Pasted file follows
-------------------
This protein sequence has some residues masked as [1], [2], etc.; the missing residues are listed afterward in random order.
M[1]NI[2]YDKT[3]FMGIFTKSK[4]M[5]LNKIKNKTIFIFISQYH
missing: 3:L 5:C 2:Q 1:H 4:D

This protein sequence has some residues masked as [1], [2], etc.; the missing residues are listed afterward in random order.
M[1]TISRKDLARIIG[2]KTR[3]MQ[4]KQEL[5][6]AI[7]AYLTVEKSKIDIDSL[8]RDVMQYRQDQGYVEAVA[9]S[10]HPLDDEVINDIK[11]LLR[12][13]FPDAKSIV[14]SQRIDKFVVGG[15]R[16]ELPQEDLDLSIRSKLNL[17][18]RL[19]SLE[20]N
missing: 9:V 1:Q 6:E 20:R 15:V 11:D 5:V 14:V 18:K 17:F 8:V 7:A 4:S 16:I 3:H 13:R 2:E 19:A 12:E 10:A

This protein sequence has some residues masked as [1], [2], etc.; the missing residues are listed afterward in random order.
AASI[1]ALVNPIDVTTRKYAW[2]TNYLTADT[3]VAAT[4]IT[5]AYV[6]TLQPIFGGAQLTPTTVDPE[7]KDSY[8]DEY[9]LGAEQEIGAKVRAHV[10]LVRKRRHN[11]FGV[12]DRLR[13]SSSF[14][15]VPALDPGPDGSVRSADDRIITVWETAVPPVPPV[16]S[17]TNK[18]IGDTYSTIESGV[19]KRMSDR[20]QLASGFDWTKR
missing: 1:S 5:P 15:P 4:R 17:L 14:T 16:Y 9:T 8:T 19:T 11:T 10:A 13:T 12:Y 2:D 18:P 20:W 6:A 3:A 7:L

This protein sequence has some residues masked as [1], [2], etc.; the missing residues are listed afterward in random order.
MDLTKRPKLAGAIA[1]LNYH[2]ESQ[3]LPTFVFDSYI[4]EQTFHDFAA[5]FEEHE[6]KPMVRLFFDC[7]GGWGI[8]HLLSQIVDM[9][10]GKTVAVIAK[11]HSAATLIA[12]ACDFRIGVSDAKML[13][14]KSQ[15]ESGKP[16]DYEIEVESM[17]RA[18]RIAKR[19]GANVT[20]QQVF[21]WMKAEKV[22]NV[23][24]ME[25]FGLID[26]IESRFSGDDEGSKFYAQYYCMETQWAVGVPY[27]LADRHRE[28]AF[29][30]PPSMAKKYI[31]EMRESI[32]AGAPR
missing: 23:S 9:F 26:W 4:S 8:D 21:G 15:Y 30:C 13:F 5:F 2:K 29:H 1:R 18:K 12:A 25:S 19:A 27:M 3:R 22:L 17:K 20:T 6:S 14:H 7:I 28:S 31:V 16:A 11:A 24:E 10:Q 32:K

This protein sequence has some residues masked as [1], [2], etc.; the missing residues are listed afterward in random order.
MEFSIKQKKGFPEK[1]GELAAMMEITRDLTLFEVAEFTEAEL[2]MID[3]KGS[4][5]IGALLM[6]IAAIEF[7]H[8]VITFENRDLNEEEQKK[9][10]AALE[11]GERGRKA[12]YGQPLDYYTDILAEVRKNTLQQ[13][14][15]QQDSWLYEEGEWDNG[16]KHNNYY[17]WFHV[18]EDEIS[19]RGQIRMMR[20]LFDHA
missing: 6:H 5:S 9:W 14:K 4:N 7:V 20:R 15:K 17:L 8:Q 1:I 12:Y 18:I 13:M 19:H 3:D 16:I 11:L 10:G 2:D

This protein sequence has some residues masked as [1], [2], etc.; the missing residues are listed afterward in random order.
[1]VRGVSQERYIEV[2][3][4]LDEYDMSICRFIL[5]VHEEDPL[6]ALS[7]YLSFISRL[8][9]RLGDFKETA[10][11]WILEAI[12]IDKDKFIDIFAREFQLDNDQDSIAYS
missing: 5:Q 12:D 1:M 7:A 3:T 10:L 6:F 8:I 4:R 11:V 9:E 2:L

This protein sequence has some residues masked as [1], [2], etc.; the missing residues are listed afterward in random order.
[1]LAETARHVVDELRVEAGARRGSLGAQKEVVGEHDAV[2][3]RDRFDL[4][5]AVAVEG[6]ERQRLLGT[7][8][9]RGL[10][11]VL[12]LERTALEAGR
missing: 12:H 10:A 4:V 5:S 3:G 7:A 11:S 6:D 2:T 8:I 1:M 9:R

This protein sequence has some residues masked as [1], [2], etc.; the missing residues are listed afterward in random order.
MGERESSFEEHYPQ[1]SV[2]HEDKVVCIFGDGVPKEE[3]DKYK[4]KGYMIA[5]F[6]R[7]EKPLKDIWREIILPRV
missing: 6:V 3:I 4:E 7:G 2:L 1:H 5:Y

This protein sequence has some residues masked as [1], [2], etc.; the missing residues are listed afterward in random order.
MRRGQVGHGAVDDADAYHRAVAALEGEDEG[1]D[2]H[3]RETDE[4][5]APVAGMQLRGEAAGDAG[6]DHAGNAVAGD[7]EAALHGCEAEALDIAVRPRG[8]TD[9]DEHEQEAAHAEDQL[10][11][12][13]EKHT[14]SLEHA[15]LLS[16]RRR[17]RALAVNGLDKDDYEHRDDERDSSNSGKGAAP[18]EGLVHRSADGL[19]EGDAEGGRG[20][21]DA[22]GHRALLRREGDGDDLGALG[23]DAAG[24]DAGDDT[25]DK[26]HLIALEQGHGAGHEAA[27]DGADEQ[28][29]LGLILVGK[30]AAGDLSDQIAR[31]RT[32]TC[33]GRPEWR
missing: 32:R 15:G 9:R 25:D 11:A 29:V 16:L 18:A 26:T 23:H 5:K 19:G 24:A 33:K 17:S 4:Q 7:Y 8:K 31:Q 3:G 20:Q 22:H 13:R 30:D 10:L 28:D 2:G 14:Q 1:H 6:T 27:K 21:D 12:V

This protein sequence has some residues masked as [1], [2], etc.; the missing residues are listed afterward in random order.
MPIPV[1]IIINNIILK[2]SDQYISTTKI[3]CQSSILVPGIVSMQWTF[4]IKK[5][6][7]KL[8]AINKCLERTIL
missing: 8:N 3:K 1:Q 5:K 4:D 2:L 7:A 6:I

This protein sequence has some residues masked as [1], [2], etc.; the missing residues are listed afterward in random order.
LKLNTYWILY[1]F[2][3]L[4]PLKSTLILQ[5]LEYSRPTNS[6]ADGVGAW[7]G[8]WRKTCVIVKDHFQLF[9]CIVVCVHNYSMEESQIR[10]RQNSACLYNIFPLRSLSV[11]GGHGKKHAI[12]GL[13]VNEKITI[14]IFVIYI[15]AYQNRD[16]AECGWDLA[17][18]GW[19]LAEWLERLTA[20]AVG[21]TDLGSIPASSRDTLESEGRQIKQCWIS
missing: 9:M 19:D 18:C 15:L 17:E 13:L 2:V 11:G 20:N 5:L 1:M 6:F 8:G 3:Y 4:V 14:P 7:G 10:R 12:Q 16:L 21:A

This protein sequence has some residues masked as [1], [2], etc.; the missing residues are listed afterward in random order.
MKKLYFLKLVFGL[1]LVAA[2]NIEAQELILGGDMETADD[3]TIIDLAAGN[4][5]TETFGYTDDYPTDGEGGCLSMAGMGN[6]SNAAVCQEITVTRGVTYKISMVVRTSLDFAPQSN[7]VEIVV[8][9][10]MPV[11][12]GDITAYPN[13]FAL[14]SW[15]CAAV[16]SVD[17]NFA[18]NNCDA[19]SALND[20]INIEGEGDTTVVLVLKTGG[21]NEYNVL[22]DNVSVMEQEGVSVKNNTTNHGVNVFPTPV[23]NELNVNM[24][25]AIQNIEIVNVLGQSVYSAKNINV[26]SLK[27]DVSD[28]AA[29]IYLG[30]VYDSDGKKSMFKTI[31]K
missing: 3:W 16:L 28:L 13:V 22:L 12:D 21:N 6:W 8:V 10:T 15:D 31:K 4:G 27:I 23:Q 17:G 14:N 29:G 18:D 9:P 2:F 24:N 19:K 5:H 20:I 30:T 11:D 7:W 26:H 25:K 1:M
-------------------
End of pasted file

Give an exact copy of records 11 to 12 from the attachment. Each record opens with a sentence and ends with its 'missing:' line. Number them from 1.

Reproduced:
This protein sequence has some residues masked as [1], [2], etc.; the missing residues are listed afterward in random order.
LKLNTYWILY[1]F[2][3]L[4]PLKSTLILQ[5]LEYSRPTNS[6]ADGVGAW[7]G[8]WRKTCVIVKDHFQLF[9]CIVVCVHNYSMEESQIR[10]RQNSACLYNIFPLRSLSV[11]GGHGKKHAI[12]GL[13]VNEKITI[14]IFVIYI[15]AYQNRD[16]AECGWDLA[17][18]GW[19]LAEWLERLTA[20]AVG[21]TDLGSIPASSRDTLESEGRQIKQCWIS
missing: 9:M 19:D 18:C 15:L 17:E 13:L 2:V 11:G 20:N 5:L 1:M 6:F 8:G 3:Y 4:V 14:P 7:G 10:R 12:Q 16:L 21:A

This protein sequence has some residues masked as [1], [2], etc.; the missing residues are listed afterward in random order.
MKKLYFLKLVFGL[1]LVAA[2]NIEAQELILGGDMETADD[3]TIIDLAAGN[4][5]TETFGYTDDYPTDGEGGCLSMAGMGN[6]SNAAVCQEITVTRGVTYKISMVVRTSLDFAPQSN[7]VEIVV[8][9][10]MPV[11][12]GDITAYPN[13]FAL[14]SW[15]CAAV[16]SVD[17]NFA[18]NNCDA[19]SALND[20]INIEGEGDTTVVLVLKTGG[21]NEYNVL[22]DNVSVMEQEGVSVKNNTTNHGVNVFPTPV[23]NELNVNM[24][25]AIQNIEIVNVLGQSVYSAKNINV[26]SLK[27]DVSD[28]AA[29]IYLG[30]VYDSDGKKSMFKTI[31]K
missing: 3:W 16:L 28:L 13:V 22:L 12:D 21:N 6:W 8:V 10:T 15:D 31:K 4:G 27:I 23:Q 17:G 14:N 29:G 18:D 9:P 2:F 24:N 19:K 5:H 20:I 30:T 11:D 7:W 26:H 25:K 1:M